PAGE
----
“After we found the first turtle nest, we roped off the area and left a sign with my phone number. The next day someone called after finding another set of footprints, then a few days later another, then another. In the end there were thirteen nests on the beach, which was unprecedented. We called around to various organizations, to the prefectural and village offices, the aquarium and fisheries, but we couldn’t find anyone taking care of turtles in the area. We use the beach all the time and felt a responsibility to do something,” he adds. 

Churamura Okinawa Sea Turtle Marine Conservation

This call to action was the start of Churamura (“beautiful village” in the local dialect). Soon, eleven dedicated members, with the authority of local law enforcement and the village, were patrolling the coastline every morning and night during nesting season from May to August, making sure people were not disturbing the turtles or nests.

“Only one in a thousand turtles survive the journey from hatching to adulthood, so they can use all the help they can get,” Carl notes. “We’ve had nests too close to the shoreline and seen others in vulnerable locations destroyed by typhoons. Relocating the nest is a very slow, difficult process. Eggs have to be marked, numbered and put back in the same order or they won’t hatch,” he continues. 

Churamura Okinawa Sea Turtle Marine Conservation

Churamura conducts monthly beach cleans at different locations throughout the island to clear the beaches of dangerous debris. They visit schools as part of their community outreach program and talk to students about turtle conservation. They also are starting up an Ocean Rangers program to educate youth about SDGs (sustainable development goals), being environmentally conscious and teaching them valuable ocean skills and responsibility.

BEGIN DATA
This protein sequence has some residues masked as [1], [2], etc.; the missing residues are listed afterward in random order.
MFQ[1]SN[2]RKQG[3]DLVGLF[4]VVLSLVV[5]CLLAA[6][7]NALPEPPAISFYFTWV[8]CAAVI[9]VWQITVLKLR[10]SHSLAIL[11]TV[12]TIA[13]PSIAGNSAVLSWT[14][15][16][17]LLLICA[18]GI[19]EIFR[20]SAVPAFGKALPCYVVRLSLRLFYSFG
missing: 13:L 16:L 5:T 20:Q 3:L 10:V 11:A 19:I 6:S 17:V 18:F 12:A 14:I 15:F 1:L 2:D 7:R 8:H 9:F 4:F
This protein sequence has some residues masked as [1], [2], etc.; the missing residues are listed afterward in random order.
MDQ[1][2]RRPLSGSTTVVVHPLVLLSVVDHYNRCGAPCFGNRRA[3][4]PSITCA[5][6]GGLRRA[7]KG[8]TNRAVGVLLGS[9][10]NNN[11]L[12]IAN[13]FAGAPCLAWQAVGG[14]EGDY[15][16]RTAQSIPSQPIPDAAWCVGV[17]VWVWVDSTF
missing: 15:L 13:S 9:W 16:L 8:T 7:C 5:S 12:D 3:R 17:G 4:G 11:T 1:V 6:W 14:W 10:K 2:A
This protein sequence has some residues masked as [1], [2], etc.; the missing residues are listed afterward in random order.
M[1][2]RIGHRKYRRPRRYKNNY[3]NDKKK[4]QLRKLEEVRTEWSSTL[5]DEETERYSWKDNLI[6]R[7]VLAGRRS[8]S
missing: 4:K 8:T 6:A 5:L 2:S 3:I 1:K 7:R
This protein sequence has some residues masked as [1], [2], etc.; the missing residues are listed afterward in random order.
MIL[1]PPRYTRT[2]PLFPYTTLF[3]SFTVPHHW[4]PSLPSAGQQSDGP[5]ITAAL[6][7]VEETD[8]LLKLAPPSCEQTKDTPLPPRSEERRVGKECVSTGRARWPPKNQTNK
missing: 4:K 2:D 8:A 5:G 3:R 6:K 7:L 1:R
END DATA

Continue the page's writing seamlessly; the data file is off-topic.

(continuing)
Churamura Okinawa Sea Turtle Marine Conservation

These grass roots programs are crucial to get the message into people’s homes so kids can put pressure on their parents, local wives can put pressure on their husbands and local politicians feel the pressure and see conservation as good for business and long-term growth of the economy.

Churamura Okinawa Sea Turtle Marine Conservation
Churamura Okinawa Sea Turtle Marine Conservation

Over the next five years they plan to create a turtle rescue center that will serve as a hatchery and rehab center.  

“About 80% of the turtles hatch if the nest is protected—safe from typhoons, camp fires, 4WDs and crabs getting into the nests. Twenty percent need help, which we can provide by nurturing them until they are big enough to avoid predators in the water, such as mahi-mahi which can devour a whole nest,” Carl says. 

Churamura Okinawa Sea Turtle Marine Conservation

They also hope to help create a ranger network similar to the National Park and Wildlife Service with the power to enforce fines for littering and keeping parks and beaches clean. Ultimately Churamura’s mission is to create the first marine sanctuary dedicated to the protection of critically endangered sea turtles in Japan. It may seem like a long shot, but it is nothing compared to the odds the sea turtles face year after year.

If you’d like to help support the cause, Churamura has several ways to get involved. They welcome individual donations and can help facilitate CSR (corporate social responsibility) programs for companies looking to make a difference. For details visit Churamura’s website or visit their Facebook page for updates.

Churamura Okinawa Sea Turtle Marine Conservation